Daily Reflection
August 30th, 1999
Maureen McCann Waldron
Collaborative Ministry Office
1 Thessalonians 4:13-18
Luke 4:16-30
Being a parent is a wonderfully difficult job. There are so many extraordinary moments of pride, rewards, hugs, handpainted gifts and unimaginable love.  First steps are followed at lightning speed by first days of school, first crushes, first time behind the wheel of a car and first time moving away from home.

But being a parent also has a challenging side.  It means, tears, fears (and Iím just talking about the adults), discipline, arguments, pouting and the utter frustration that comes with having a 16 year old certain that you are an idiot.  Somehow, parents have to believe that despite the difficulties, the uncertainty and the grief, clinging to our beliefs and values will get us through to the other side of the job we have taken on: to release into the world a level-headed, loving and compassionate adult.

In todayís gospel, Jesus shows us two sides of what it means to be his follower.  First, as he reads the scripture in the temple, it is inspiring and moving.  We are told by Jesus as he reads from Isaiah that good news is coming to the poor, captives will be released, the blind will see, the oppressed will go free and a year of the Lordís favor will be proclaimed.  What joy!  Who could not thrill to that wonderful message?  Who would not want to follow Jesus?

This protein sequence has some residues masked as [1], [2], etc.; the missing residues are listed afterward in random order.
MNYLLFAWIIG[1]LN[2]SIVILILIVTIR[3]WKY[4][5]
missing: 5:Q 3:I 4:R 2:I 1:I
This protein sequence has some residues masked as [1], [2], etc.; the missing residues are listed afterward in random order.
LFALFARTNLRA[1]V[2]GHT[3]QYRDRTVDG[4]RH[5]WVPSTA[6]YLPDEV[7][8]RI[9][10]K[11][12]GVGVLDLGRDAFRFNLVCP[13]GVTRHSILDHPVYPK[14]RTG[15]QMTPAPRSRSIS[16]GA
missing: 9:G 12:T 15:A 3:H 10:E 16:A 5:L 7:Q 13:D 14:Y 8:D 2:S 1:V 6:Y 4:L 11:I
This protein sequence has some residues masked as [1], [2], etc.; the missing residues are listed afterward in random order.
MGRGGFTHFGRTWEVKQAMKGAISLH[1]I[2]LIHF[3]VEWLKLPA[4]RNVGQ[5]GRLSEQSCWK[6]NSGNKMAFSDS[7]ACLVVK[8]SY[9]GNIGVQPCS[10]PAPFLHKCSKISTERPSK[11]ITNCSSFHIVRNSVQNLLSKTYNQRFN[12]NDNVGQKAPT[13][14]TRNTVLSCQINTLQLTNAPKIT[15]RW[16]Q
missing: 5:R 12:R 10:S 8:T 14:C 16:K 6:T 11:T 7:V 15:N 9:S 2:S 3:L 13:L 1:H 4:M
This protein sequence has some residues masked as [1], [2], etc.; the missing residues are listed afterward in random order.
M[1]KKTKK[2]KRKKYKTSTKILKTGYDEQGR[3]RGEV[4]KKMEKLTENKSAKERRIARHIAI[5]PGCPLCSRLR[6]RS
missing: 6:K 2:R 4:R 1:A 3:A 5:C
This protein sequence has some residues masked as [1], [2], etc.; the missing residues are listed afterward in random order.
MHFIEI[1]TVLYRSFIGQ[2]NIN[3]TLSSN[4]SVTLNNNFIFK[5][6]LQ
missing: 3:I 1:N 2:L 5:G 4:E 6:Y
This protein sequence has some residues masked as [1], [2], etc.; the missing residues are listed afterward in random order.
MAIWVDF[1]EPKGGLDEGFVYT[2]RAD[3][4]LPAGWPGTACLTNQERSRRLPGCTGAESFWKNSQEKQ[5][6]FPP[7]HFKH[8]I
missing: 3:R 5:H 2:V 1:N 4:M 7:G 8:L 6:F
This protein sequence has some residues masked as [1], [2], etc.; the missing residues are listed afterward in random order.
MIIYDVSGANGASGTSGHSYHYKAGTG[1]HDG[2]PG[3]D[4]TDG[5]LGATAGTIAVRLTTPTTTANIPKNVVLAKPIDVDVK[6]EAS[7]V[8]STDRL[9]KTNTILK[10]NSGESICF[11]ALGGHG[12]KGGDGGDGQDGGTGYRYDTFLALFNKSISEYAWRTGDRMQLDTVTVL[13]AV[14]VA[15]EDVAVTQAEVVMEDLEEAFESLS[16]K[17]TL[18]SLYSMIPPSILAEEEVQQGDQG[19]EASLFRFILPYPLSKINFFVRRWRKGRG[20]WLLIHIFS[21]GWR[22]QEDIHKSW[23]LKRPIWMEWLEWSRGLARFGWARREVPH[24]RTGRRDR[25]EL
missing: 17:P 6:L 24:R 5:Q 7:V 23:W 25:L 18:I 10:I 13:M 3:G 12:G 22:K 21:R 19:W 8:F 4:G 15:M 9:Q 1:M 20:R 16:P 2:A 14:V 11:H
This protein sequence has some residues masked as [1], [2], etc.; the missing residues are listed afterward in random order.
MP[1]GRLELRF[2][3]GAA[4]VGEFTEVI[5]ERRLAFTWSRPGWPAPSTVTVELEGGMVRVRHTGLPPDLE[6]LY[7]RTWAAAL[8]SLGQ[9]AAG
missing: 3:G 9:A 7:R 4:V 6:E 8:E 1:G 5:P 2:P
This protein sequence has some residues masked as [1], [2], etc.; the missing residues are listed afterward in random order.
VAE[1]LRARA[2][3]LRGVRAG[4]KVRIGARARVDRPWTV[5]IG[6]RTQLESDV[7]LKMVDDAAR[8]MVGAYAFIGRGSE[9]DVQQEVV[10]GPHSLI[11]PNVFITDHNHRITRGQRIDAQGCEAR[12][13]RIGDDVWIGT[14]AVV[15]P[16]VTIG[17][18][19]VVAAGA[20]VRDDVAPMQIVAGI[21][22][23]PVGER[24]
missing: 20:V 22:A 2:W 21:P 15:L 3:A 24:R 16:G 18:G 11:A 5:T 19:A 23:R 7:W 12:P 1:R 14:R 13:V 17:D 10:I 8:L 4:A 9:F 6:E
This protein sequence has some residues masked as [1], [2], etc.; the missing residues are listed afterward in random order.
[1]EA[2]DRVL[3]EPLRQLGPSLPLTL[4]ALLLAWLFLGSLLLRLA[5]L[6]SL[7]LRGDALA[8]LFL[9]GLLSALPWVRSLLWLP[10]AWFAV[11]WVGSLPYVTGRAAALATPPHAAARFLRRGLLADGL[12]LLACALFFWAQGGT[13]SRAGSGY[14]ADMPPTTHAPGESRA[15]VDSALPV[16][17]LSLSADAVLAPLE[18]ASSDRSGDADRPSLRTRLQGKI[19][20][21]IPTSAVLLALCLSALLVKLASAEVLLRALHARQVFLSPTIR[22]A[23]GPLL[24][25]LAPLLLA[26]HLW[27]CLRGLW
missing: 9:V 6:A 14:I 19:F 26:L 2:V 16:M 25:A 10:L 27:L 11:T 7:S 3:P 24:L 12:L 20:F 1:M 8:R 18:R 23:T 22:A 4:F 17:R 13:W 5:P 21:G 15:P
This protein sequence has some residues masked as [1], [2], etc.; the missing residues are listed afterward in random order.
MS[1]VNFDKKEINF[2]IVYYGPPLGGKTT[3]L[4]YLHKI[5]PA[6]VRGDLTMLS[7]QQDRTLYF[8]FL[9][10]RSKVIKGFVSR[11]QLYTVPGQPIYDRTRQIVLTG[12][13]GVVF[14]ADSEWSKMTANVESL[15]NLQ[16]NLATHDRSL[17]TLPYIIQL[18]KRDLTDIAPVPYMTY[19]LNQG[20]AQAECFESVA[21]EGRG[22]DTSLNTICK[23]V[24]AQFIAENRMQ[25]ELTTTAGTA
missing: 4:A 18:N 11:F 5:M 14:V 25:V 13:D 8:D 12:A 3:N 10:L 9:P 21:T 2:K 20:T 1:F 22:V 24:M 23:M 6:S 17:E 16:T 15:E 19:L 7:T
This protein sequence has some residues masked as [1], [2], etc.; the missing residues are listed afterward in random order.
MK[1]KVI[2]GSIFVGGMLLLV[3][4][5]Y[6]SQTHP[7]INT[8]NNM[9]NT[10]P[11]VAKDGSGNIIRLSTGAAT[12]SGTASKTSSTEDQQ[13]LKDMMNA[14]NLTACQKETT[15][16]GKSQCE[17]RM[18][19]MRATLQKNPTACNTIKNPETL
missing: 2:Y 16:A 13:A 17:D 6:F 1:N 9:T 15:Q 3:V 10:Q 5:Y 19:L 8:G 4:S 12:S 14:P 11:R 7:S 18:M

Then we see the other side of the message.  Jesus moves deeper into the message, challenging them to believe without the flashy miracles he has performed in other towns.  He speaks of widows, famines and lepers and they become angry.  How dare he, the son of Joseph the carpenter, talk to them that way?  To push them like that? To challenge them?   Now he has to face their doubts, the questions and finally their rage as they try to drive him over a cliff before he passes safely through them.

For us, following Jesus has to go beyond a vague sense of loving everyone.  We are called to live the gospel values in our care for the poor and marginalized in a special way and to have a faith that is forged together with justice.  Catholic social teaching and church leaders call us to challenge unjust structures and to be advocates for those who have no one to speak for them.  Inevitably there will be challenges, anger and perhaps even rage, as we push beyond the comfort level of our listeners.  But this is what we are called to do.

Jesus is asking us to trust, to risk and to love no matter what the consequences.  Hmm, those are good things to remember in my role as a parent, too.

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